Mcor Technologies has announced that its flagship Mcor IRIS paper true-colour 3D printer is the first 3D printer to abide by a global colour accuracy standard.
The IRIS includes an International Color Consortium (ICC) profile, which profile ensures the 3D printer will consistently produce precise industry-standard colours as presented in a photographer’s, engineer’s or designer’s photograph, CAD model, scan or illustration.
Without the ICC profile, 3D printers translate incoming colours to machine-specific ones, which therefore alter the 3D printed colour along the way.
"It’s not enough for a 3D printer’s colours to be big, bold, plentiful and realistic (an extremely rare combination), they must also be accurate," Mcor states.
The ICC is an international organisation for colour management, and the Mcor ICC profile is calibrated to device-independent Commission Internationale de L’Eclairage, International Commission on Illumination, (CIE) colours. The CIE is a standardised, globally-recognised reference for display, input and output devices.
Dr Conor MacCormack, Cofounder and CEO of Mcor Technologies, explained: "Ask any creative or marketing professional: accurate colour matters. That’s why standards exist, and why we are the first 3D printer manufacturer to embrace them. A gram is a gram and a metre is a metre anywhere on the planet because of the International Bureau of Weights and Measures. Likewise, a company's logo will be the same colour on the computer screen as on a model 3D printed by the Mcor IRIS because of our ICC profile. The result is a truly what-you-see-is-what-you-get (WYSIWYG) experience.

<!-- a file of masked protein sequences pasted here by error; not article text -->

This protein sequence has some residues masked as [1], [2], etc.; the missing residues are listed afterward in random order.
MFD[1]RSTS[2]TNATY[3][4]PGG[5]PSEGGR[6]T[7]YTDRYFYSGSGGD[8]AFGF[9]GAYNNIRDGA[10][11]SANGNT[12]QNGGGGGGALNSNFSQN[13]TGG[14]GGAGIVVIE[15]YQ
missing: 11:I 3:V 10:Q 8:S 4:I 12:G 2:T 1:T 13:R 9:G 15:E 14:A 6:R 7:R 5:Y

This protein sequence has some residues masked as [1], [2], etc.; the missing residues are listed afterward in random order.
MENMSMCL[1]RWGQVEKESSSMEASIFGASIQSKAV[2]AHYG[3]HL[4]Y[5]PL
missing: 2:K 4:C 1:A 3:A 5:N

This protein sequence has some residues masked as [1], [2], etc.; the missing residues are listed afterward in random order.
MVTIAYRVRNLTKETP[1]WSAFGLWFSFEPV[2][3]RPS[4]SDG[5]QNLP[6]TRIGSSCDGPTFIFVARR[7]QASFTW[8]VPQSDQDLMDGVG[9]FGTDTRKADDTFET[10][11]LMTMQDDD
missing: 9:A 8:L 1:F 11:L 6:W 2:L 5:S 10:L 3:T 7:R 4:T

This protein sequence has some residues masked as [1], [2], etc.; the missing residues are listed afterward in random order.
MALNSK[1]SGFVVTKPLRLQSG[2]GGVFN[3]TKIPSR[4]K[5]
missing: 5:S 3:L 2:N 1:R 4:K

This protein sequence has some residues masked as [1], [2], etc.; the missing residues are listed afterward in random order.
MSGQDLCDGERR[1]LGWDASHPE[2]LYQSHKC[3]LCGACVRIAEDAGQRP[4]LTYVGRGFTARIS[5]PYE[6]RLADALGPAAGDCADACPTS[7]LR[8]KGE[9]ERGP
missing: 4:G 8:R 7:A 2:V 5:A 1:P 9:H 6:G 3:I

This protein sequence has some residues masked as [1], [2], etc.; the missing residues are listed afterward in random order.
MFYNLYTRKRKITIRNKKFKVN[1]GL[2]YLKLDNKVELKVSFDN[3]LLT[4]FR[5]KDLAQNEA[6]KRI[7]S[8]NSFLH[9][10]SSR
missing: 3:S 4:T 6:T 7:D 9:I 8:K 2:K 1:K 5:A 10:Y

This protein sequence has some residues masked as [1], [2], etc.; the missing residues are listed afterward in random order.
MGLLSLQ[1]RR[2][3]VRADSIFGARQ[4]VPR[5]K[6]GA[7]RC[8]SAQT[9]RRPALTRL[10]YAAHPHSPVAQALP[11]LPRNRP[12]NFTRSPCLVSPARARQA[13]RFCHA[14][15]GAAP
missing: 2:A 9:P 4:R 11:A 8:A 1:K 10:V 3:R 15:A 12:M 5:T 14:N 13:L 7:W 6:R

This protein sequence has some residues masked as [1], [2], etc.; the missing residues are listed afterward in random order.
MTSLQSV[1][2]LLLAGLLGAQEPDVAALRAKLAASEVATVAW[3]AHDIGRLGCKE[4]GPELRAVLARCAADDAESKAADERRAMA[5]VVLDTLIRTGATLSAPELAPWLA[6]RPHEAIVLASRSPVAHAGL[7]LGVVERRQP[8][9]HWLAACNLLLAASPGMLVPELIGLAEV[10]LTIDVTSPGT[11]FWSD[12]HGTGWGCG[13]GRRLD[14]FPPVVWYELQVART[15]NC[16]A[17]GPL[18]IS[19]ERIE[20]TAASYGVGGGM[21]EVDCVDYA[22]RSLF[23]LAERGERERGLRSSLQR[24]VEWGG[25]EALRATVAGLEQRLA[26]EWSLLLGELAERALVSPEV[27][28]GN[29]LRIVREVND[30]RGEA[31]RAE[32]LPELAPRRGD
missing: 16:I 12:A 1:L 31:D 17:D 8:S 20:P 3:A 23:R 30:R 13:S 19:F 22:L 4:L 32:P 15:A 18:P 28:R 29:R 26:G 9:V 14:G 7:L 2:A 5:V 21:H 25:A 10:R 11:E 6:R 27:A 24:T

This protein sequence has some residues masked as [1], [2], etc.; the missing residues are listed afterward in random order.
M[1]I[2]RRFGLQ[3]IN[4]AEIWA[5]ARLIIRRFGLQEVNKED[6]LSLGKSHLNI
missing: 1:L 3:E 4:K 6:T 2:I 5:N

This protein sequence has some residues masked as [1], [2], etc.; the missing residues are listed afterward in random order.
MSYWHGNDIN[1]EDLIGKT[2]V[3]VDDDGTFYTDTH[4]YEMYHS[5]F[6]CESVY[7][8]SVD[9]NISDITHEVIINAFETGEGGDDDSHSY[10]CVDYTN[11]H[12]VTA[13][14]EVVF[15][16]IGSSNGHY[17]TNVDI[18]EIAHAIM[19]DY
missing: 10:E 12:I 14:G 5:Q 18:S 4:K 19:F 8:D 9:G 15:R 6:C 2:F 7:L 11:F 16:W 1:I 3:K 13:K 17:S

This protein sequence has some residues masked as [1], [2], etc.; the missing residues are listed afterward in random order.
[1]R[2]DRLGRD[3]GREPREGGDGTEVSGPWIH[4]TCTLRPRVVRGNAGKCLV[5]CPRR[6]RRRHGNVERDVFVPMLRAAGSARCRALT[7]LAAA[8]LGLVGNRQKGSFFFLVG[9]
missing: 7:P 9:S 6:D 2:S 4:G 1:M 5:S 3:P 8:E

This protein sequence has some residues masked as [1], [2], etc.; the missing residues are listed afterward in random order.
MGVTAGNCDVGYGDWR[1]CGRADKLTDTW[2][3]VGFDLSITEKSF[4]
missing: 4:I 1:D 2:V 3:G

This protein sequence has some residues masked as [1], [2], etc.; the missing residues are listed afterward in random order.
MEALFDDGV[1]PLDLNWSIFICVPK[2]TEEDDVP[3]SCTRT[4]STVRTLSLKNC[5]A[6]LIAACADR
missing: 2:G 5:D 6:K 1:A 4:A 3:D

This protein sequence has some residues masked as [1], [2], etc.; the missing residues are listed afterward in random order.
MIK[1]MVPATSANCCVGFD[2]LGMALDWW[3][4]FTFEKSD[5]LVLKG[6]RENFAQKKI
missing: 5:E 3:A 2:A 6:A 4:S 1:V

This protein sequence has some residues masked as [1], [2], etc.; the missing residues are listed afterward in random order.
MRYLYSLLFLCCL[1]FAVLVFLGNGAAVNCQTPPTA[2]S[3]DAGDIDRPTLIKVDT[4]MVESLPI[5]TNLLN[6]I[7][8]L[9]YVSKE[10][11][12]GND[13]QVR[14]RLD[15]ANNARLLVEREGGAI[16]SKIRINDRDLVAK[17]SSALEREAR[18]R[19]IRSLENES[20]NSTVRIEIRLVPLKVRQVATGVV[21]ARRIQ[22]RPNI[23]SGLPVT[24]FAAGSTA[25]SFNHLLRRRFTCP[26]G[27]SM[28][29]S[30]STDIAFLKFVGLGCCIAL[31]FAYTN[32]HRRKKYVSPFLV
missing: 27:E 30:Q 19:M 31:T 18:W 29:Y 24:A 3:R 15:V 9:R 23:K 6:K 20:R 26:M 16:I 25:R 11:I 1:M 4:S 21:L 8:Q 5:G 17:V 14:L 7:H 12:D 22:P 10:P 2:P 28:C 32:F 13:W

"Any printer without a standard-based colour profile is likely to produce 'off colours'. Printing without it is like painting your living room without a swatch from the manufacturer. We're the only 3D printer manufacturer that has one."
The ICC colour profile is embedded within the company’s latest version of its SliceIT driver software.
Moreover, Mcor has introduced one-click file fixing by announcing a pioneering function that makes design files ready to print as they are received. The new automated file-fixing software, included with every Mcor 3D printer, removes unseen geometries that can complicate 3D printing of sophisticated models.
"This solves a problem that has dogged the CAD industry for years," said MacCormack. "It has helped us achieve our goal of a one-click solution that makes any STL file geometrically printable."